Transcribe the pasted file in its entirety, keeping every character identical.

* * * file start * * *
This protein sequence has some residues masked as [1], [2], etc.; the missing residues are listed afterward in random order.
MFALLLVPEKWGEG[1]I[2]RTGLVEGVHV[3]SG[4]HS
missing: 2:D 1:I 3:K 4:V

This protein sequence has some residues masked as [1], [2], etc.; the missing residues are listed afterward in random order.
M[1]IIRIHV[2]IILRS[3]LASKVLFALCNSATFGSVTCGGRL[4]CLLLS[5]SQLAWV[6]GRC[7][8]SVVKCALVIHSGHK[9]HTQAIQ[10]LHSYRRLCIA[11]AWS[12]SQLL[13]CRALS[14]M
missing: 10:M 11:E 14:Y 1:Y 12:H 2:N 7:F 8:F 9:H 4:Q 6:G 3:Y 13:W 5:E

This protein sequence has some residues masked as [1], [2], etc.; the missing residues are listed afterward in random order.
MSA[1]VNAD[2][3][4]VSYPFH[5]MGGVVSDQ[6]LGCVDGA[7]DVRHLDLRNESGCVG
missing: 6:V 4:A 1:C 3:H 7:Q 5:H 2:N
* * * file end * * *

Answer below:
This protein sequence has some residues masked as [1], [2], etc.; the missing residues are listed afterward in random order.
MFALLLVPEKWGEG[1]I[2]RTGLVEGVHV[3]SG[4]HS
missing: 2:D 1:I 3:K 4:V

This protein sequence has some residues masked as [1], [2], etc.; the missing residues are listed afterward in random order.
M[1]IIRIHV[2]IILRS[3]LASKVLFALCNSATFGSVTCGGRL[4]CLLLS[5]SQLAWV[6]GRC[7][8]SVVKCALVIHSGHK[9]HTQAIQ[10]LHSYRRLCIA[11]AWS[12]SQLL[13]CRALS[14]M
missing: 10:M 11:E 14:Y 1:Y 12:H 2:N 7:F 8:F 9:H 4:Q 6:G 3:Y 13:W 5:E

This protein sequence has some residues masked as [1], [2], etc.; the missing residues are listed afterward in random order.
MSA[1]VNAD[2][3][4]VSYPFH[5]MGGVVSDQ[6]LGCVDGA[7]DVRHLDLRNESGCVG
missing: 6:V 4:A 1:C 3:H 7:Q 5:H 2:N